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Real and intellectual property laws

1. Why is the title to real property permanent whereas some intellectual property is limited in the time that it is protected?

2. I know that owning real property does not mean that all rights are protected. Can you show me some examples of where rights are limited in the ownership of land or personal property.

3. What is the difference between copyrights, trademarks, and patents?

4. How do servitudes and easements get put into place?

5. How can they be protected?

6. Why are they important?

Solution Preview

Hi there!

Great questions here. Let's tackle them one by one!

1) The public policy rationale for protecting intellectual property in a different way than real property is that IP laws facilitate and encourage the pursuit and disclosure of innovation into the public domain for the common good. An incentive is created by granting authors and inventors exclusive rights to exploit their works and invention for a limited period. The period is limited so that a monopoly is not created and a free exchange and pursuit of ideas can still exist. Real property is typically private property and does not benefit the common good, and so its protections are different. However, do note that title to real property is not necessarily permanent: private property can be seized in certain instances by the government under eminent domain. Property owners can also sell or devise the title to their real property.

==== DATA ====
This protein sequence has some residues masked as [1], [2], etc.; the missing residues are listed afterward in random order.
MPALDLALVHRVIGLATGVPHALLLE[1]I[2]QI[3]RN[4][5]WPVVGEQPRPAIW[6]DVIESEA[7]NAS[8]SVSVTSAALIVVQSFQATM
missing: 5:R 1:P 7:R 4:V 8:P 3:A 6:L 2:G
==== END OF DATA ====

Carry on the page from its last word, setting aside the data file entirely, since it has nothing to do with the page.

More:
2) There are several ways in which property ownership rights are limited. One way is through zoning: It is now well established that states and municipalities have the police power to zone land for designated uses, even though this affects the use of property and subjects the owner to the expense of compliance. Examples include a maximum height for buildings, mandatory preservation of open space, and the amount of feet between houses. Another way rights can be limited is through ...

Solution Summary

Real and intellectual property laws are assessed in this 900 word solution, including information on limited rights, copyrights, trademarks, and patents, and the use and importance of servitudes and easements and how they can be protected.

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